Edgerton acknowledges that subsection (u) limits to two the number of depositions allowed claimants prior to service of the expert report. But she contends that by omitting the word “nonparty” from subsection (u), the Legislature intended (u) to allow two oral depositions of parties or nonparties, “notwithstanding” the provisions of subsection (s).
In construing the Act, a reviewing court's primary objective is to determine and give effect to the Legislature's intent. See McIntyre v. Ramirez, 109 S.W.3d 741, 745 (Tex.2003). A court makes no assessment of the advisability of a statute, but a court may consider, among other things, the legislative objective of the law. See Tex. Gov't Code Ann. § 311.023(1), (3), (5) (Vernon 1998). A court's review begins with the plain and common meaning of the words. McIntyre, 109 S.W.3d at 745; Tex. Gov't Code Ann. § 311.011 (Vernon 1998). Under the Code Construction Act, “[w]ords and phrases shall be read in context and construed according to the rules of grammar and common usage.” Id. A court is to consider the statute as a whole, rather than simply analyze provisions in isolation. See Helena Chem. Co. v. Wilkins, 47 S.W.3d 486, 493 (Tex.2001).
As Edgerton notes, the common meaning of the word “notwithstanding” is “in spite of.” Here, the word suggests opposing considerations may be found in the other provisions of the section. But the clause in subsection (u)-“notwithstanding any other provision of this section”-cannot mean we are to ignore entirely the discovery provisions set forth in subsection (s). The numerical limitation expressed by (u) would be given no effect if unlimited depositions were permitted by (s) and two additional depositions were permitted by (u). Subsection (u) restricts the number of pre-report depositions to two, notwithstanding the lack of a numerical limitation in subsection (s). The parties agree on that point. The parties disagree on whether subsection (u) further modifies subsection (s).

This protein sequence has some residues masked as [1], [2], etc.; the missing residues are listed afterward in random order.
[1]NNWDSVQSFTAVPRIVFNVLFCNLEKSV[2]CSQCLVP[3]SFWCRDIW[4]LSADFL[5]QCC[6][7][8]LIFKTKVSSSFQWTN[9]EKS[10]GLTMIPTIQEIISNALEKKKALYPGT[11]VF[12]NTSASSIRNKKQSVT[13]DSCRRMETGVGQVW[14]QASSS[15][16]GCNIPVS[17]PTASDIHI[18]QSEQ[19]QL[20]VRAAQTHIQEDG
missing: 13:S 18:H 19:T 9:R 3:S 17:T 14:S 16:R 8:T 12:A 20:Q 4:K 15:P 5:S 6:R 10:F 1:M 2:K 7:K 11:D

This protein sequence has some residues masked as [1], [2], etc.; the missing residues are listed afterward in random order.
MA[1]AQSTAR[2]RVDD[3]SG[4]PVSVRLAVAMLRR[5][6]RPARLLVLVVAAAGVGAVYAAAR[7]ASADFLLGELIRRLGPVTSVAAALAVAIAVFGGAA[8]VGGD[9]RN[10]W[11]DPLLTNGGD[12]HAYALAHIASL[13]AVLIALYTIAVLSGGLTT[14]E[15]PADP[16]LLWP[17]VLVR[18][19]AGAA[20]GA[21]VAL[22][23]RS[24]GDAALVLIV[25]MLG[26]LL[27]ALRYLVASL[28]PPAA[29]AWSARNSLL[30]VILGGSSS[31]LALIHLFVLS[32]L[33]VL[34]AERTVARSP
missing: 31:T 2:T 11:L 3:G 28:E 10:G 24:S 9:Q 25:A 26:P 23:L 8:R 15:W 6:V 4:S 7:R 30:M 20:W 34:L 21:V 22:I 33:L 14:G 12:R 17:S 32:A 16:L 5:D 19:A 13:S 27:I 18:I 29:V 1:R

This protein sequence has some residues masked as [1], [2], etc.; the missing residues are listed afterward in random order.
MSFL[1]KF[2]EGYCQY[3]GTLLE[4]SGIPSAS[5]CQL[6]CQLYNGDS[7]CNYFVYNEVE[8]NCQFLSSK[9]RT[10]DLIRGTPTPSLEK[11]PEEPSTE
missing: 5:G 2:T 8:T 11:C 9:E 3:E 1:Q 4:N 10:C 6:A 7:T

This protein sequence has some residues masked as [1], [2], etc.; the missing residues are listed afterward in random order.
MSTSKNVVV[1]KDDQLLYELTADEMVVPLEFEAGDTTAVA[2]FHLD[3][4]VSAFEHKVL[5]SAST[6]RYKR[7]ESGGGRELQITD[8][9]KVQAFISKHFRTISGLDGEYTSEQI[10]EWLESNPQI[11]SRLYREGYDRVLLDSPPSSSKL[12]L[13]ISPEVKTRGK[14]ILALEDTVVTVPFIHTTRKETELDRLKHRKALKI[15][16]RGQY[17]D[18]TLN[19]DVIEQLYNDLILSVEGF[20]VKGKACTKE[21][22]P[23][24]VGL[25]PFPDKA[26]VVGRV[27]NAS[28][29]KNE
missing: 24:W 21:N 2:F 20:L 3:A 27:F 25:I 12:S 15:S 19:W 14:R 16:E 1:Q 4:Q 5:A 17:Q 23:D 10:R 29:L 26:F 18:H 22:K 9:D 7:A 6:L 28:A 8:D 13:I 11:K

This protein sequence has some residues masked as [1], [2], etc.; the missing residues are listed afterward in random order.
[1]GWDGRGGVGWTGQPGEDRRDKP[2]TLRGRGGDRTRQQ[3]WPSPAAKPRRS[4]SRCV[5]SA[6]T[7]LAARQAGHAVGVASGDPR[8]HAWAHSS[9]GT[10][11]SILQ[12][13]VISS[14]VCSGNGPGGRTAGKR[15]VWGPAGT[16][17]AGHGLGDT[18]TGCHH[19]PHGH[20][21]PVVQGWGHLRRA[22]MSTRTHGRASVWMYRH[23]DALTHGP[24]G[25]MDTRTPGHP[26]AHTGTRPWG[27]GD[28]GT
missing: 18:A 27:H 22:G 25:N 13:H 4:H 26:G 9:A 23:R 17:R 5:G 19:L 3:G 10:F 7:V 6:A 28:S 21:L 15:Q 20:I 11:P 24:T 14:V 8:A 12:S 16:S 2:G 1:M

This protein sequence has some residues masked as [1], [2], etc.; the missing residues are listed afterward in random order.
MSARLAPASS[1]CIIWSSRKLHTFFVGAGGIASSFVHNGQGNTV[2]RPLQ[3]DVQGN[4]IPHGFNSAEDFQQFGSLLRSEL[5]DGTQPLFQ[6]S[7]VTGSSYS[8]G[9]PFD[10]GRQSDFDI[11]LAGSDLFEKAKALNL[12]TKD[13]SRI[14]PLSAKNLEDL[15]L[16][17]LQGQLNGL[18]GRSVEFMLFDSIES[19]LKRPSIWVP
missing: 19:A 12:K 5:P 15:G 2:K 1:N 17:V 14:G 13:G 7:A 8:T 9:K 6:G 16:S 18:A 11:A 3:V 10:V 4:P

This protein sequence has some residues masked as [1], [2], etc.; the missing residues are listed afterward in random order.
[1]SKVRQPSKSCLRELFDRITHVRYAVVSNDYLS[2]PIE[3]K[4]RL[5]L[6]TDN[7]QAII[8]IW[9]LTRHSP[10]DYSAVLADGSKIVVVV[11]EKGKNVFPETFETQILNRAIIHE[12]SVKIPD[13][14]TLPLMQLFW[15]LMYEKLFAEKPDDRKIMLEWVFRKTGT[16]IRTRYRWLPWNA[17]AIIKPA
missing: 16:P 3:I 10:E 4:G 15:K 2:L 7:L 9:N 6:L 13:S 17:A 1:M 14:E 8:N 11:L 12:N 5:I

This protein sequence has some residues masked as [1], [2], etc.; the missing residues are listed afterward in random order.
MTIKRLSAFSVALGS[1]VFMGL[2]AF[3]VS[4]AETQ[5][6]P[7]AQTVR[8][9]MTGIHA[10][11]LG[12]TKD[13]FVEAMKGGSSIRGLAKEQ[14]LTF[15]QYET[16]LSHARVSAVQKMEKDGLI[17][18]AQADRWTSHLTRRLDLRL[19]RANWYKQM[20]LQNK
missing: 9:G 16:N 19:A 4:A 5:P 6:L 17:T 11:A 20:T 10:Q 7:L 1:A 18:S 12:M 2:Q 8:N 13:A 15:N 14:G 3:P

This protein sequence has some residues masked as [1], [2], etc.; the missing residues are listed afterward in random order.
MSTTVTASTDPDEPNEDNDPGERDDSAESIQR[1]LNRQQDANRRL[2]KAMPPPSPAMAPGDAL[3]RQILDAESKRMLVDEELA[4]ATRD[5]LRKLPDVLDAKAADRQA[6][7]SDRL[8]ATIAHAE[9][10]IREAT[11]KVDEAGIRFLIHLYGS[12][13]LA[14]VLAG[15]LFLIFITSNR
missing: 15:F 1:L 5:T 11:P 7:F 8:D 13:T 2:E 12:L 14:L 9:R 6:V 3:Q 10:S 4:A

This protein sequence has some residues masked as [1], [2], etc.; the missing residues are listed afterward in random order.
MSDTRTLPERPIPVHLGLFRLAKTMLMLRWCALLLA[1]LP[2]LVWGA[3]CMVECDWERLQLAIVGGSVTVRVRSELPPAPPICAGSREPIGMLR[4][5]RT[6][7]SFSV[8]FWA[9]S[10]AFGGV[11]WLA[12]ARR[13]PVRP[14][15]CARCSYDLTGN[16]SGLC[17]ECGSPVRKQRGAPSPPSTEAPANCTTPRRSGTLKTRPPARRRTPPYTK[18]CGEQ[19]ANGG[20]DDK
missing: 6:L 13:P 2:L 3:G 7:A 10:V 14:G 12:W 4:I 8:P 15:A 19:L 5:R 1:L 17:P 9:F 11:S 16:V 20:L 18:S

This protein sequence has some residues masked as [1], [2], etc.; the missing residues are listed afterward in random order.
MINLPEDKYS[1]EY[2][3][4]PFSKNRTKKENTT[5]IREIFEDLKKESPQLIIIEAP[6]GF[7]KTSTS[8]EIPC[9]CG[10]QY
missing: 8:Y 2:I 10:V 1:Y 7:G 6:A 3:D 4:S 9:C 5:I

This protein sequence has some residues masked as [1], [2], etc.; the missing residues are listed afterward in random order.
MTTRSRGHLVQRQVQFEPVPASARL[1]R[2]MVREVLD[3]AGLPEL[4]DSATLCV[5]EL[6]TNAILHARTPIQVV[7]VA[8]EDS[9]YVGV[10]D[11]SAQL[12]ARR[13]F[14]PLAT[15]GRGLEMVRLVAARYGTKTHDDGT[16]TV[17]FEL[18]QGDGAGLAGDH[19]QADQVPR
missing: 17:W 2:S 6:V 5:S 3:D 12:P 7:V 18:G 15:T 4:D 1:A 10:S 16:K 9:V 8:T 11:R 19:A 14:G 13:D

Miller says subsection (u) is solely a numerical restriction on the depositions permitted by (s). Edgerton says subsection (u) has the effect of both restricting and expanding subsection (s): restricting the number of depositions, but expanding the type of depositions to include oral depositions of parties as well as oral depositions of nonparties. But the result of Edgerton's interpretation of subsection (u) would be to modify subsection (s) in a structural way. The phrase “oral depositions” would need to be added to subsection (s)(2), with a citation to Rule 199, to make subsection (s) consistent with Edgerton's interpretation of subsection (u). Otherwise, we would have to accept an inconsistency, under Edgerton's interpretation, between subsection (s) and subsection (u), a modification she says the Legislature acknowledged by using the phrase “notwithstanding any other provision of this section.” But those words can be given their common meaning without creating an inconsistency between the types of discovery authorized by subsection (s) and subsection (u).